Four room mics were also employed, one of which was an ELA M 260 positioned as a "pressure zone" microphone against the control room glass on the studio side. The method for this positioning is fairly straight ahead. You set up the mic so it is on the same angle as the glass and trap a business card between the capsule element and the glass. Then ever so gently you slowly move the stand holding the mic off the glass until the business card drops. This will give you about a millimeter(ish) of space between the glass and the mic, which will have the microphone "hearing" the reflections off the glass as opposed to the direct signal. It is a technique that gives a very accurate picture of how the room sounds.
The other 3 mics were placed at random within the room. As room ambience is a "random phase event," you can feel free to use any combination of them (or none at all) with the close mic'ed drums.
The next setup was piano. Francis knew how he wanted the arrangement of the song to go, and had a very specific piano part in mind. For microphones, we employed two of the CU-29 "Copperhead" mics in a close mic'ed setting, a pair of ELA M 260s in a similar configuration, and a single AK-47 MkII placed off the piano a few feet in a figure-8 pattern. When you're going through mix options, you will find that the CU-29 pair and ELA M 260 pair will be relatively in phase with each other, but unless you're going for an "effect," it probably will not be advisable to include all 4 mics on the piano at the same time.
Now it was time for "the money tracks" — also known as vocals!! During the initial "song base" recording, eight vocal mics were setup in two "wheel groups" of four. A wheel group is four microphones placed with their capsules as close together as possible, and the singer is instructed to sing into the center of the "wheel." This is generally used as a technique to determine which mic will sound best on the singer for this particular song. As the singers were rehearsing the song during the base track recording, each singer was recorded on each of the two wheel groups. This gave a rough idea of which set of mics liked each singer best.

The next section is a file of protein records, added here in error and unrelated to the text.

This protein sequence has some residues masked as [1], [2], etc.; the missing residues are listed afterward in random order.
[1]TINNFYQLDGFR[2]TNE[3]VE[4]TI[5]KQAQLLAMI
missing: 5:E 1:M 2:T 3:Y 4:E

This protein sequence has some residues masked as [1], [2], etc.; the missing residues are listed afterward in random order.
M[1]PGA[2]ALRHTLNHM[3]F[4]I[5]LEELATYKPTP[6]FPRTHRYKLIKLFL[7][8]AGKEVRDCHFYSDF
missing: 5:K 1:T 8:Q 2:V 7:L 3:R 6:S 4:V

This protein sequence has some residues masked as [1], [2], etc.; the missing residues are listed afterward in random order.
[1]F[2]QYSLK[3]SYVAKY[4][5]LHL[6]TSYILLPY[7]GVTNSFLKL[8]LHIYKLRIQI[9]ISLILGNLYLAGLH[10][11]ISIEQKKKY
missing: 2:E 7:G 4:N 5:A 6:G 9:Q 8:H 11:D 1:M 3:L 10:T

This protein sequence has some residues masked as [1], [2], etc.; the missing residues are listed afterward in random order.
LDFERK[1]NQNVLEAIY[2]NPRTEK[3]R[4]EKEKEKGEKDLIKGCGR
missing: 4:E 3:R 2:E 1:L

When the actual vocals were recorded, the wheel groups were again setup, this time at a 90º angle so several of the microphones could employ the figure-8 pattern, while the mics that didn't have that capability were left in cardioid. The reason to set the mics at 90º and to use figure-8 was to attempt to get as much separation between the singers as possible. When using the figure-8 pattern there is an electronic, full frequency range null that is created at the side of the mic. By placing the singers at 90º from each other, the nulls from the mics in figure 8 could be pointed (or at least relatively pointed) at the other singer giving as much separation as possible.
The final bit of recording was an electric guitar solo. This again employed four microphones on a single guitar amp. Several takes were performed, so you – as the mixer – will have an opportunity to not only decide which microphones suit the aesthetic of the song best, but also get to either choose which of the guitar takes is best for the song, or you can build a single "compilation" track from bits of the various performances.
While the recording itself was performed at an amazingly fast pace (the entire project was recorded in 4 hours – start to finish!!!), there is no shortage of options for the mixer. Again – no EQ or compression was employed on any of the recorded tracks. You will hear what the mics heard, which should give you something of an understanding of the "texture" of each mic, and give some insight as to that mic's personality and character.
Happy mixing!!!TELEFUNKEN Multi-Tracks STUDIO - Francis Dunnery "Immaculate" by TELEFUNKEN Elektroakustik
Download the zips below, which are grouped by type for quicker download (total filesize of all files: 475 MB). There are also .wav and .mp3 rough mixes of both songs and the complete input list in PDF format, and, for fast broadband connections, one complete zip containing all the files.
Listen to the rough mix.